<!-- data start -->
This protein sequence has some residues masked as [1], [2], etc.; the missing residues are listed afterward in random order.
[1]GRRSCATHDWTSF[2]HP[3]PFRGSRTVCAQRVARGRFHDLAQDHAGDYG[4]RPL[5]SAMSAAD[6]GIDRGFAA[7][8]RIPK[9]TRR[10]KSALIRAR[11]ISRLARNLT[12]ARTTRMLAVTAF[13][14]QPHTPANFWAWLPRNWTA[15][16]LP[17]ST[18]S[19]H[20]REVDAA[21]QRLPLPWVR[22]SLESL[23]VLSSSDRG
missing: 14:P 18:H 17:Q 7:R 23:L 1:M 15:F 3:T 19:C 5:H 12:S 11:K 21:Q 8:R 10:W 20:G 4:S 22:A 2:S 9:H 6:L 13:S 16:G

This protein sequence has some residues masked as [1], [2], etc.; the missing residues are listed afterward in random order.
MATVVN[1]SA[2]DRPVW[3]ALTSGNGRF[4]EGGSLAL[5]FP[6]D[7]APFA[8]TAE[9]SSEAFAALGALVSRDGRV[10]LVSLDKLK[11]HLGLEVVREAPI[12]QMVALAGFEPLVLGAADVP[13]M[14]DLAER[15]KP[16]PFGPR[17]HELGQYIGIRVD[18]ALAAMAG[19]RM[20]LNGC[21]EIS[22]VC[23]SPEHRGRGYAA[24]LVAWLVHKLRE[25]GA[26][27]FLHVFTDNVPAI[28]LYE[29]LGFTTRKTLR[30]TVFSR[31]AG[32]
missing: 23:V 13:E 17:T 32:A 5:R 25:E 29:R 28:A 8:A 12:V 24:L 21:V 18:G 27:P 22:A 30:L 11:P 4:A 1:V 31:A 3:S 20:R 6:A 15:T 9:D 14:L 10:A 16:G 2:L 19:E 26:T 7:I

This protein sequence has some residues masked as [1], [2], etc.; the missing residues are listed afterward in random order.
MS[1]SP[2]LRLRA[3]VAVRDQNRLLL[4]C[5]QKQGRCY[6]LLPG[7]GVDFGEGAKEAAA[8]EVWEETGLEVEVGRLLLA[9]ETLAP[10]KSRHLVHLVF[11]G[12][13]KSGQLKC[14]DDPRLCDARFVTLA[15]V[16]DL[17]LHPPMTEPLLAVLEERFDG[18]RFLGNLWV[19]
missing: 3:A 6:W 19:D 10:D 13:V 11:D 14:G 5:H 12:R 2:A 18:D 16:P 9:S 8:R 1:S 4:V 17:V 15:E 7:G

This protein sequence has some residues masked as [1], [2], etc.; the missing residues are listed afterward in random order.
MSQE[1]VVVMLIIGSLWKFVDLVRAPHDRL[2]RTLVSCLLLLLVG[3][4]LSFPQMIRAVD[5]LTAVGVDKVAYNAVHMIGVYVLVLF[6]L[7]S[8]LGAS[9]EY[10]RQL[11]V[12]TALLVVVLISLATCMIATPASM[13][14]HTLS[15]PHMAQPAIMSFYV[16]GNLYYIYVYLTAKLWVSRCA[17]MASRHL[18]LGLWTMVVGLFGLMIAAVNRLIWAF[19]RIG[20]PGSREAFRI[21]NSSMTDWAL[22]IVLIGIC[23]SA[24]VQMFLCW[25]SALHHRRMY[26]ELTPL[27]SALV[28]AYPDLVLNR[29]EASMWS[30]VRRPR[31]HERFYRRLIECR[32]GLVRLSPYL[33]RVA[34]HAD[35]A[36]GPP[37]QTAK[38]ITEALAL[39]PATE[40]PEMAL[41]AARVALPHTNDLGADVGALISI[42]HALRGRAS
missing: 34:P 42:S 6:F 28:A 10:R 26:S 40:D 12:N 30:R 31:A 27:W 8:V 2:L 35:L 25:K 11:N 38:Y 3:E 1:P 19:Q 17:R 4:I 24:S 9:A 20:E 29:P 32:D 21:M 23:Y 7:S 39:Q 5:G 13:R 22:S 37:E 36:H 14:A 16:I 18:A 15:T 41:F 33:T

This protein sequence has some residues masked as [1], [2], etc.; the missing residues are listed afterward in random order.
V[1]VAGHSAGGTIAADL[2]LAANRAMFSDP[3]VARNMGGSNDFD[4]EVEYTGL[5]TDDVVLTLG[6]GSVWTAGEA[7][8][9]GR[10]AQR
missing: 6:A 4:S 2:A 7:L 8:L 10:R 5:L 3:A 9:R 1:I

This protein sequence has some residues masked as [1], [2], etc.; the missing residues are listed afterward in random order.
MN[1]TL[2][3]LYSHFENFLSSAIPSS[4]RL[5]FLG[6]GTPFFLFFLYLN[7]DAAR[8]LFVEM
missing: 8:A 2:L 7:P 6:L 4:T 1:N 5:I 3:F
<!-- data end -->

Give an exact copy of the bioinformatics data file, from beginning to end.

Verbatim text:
This protein sequence has some residues masked as [1], [2], etc.; the missing residues are listed afterward in random order.
[1]GRRSCATHDWTSF[2]HP[3]PFRGSRTVCAQRVARGRFHDLAQDHAGDYG[4]RPL[5]SAMSAAD[6]GIDRGFAA[7][8]RIPK[9]TRR[10]KSALIRAR[11]ISRLARNLT[12]ARTTRMLAVTAF[13][14]QPHTPANFWAWLPRNWTA[15][16]LP[17]ST[18]S[19]H[20]REVDAA[21]QRLPLPWVR[22]SLESL[23]VLSSSDRG
missing: 14:P 18:H 17:Q 7:R 23:L 1:M 15:F 3:T 19:C 5:H 12:S 11:K 21:Q 8:R 10:W 20:G 4:S 22:A 2:S 9:H 6:L 13:S 16:G

This protein sequence has some residues masked as [1], [2], etc.; the missing residues are listed afterward in random order.
MATVVN[1]SA[2]DRPVW[3]ALTSGNGRF[4]EGGSLAL[5]FP[6]D[7]APFA[8]TAE[9]SSEAFAALGALVSRDGRV[10]LVSLDKLK[11]HLGLEVVREAPI[12]QMVALAGFEPLVLGAADVP[13]M[14]DLAER[15]KP[16]PFGPR[17]HELGQYIGIRVD[18]ALAAMAG[19]RM[20]LNGC[21]EIS[22]VC[23]SPEHRGRGYAA[24]LVAWLVHKLRE[25]GA[26][27]FLHVFTDNVPAI[28]LYE[29]LGFTTRKTLR[30]TVFSR[31]AG[32]
missing: 23:V 13:E 17:T 32:A 5:R 25:E 29:R 28:A 8:A 12:V 24:L 21:V 18:G 27:P 22:A 30:L 11:P 4:A 1:V 31:A 3:S 20:R 6:A 15:T 9:D 14:L 10:A 16:G 2:L 19:E 26:T 7:I

This protein sequence has some residues masked as [1], [2], etc.; the missing residues are listed afterward in random order.
MS[1]SP[2]LRLRA[3]VAVRDQNRLLL[4]C[5]QKQGRCY[6]LLPG[7]GVDFGEGAKEAAA[8]EVWEETGLEVEVGRLLLA[9]ETLAP[10]KSRHLVHLVF[11]G[12][13]KSGQLKC[14]DDPRLCDARFVTLA[15]V[16]DL[17]LHPPMTEPLLAVLEERFDG[18]RFLGNLWV[19]
missing: 3:A 6:W 19:D 10:D 13:V 11:D 14:G 5:H 12:R 2:A 18:D 16:P 9:S 8:R 1:S 4:V 17:V 15:E 7:G

This protein sequence has some residues masked as [1], [2], etc.; the missing residues are listed afterward in random order.
MSQE[1]VVVMLIIGSLWKFVDLVRAPHDRL[2]RTLVSCLLLLLVG[3][4]LSFPQMIRAVD[5]LTAVGVDKVAYNAVHMIGVYVLVLF[6]L[7]S[8]LGAS[9]EY[10]RQL[11]V[12]TALLVVVLISLATCMIATPASM[13][14]HTLS[15]PHMAQPAIMSFYV[16]GNLYYIYVYLTAKLWVSRCA[17]MASRHL[18]LGLWTMVVGLFGLMIAAVNRLIWAF[19]RIG[20]PGSREAFRI[21]NSSMTDWAL[22]IVLIGIC[23]SA[24]VQMFLCW[25]SALHHRRMY[26]ELTPL[27]SALV[28]AYPDLVLNR[29]EASMWS[30]VRRPR[31]HERFYRRLIECR[32]GLVRLSPYL[33]RVA[34]HAD[35]A[36]GPP[37]QTAK[38]ITEALAL[39]PATE[40]PEMAL[41]AARVALPHTNDLGADVGALISI[42]HALRGRAS
missing: 34:P 42:S 6:F 28:A 10:R 26:S 40:D 12:N 30:R 31:A 27:W 8:V 2:L 35:L 25:K 11:N 38:Y 3:E 1:P 19:Q 17:R 4:I 24:S 9:A 20:E 29:P 32:D 21:M 23:Y 7:S 39:Q 5:G 13:R 22:S 37:E 36:H 14:A 16:I 18:A 15:T 41:F 33:T

This protein sequence has some residues masked as [1], [2], etc.; the missing residues are listed afterward in random order.
V[1]VAGHSAGGTIAADL[2]LAANRAMFSDP[3]VARNMGGSNDFD[4]EVEYTGL[5]TDDVVLTLG[6]GSVWTAGEA[7][8][9]GR[10]AQR
missing: 6:A 4:S 2:A 7:L 8:L 10:R 5:L 3:A 9:R 1:I

This protein sequence has some residues masked as [1], [2], etc.; the missing residues are listed afterward in random order.
MN[1]TL[2][3]LYSHFENFLSSAIPSS[4]RL[5]FLG[6]GTPFFLFFLYLN[7]DAAR[8]LFVEM
missing: 8:A 2:L 7:P 6:L 4:T 1:N 5:I 3:F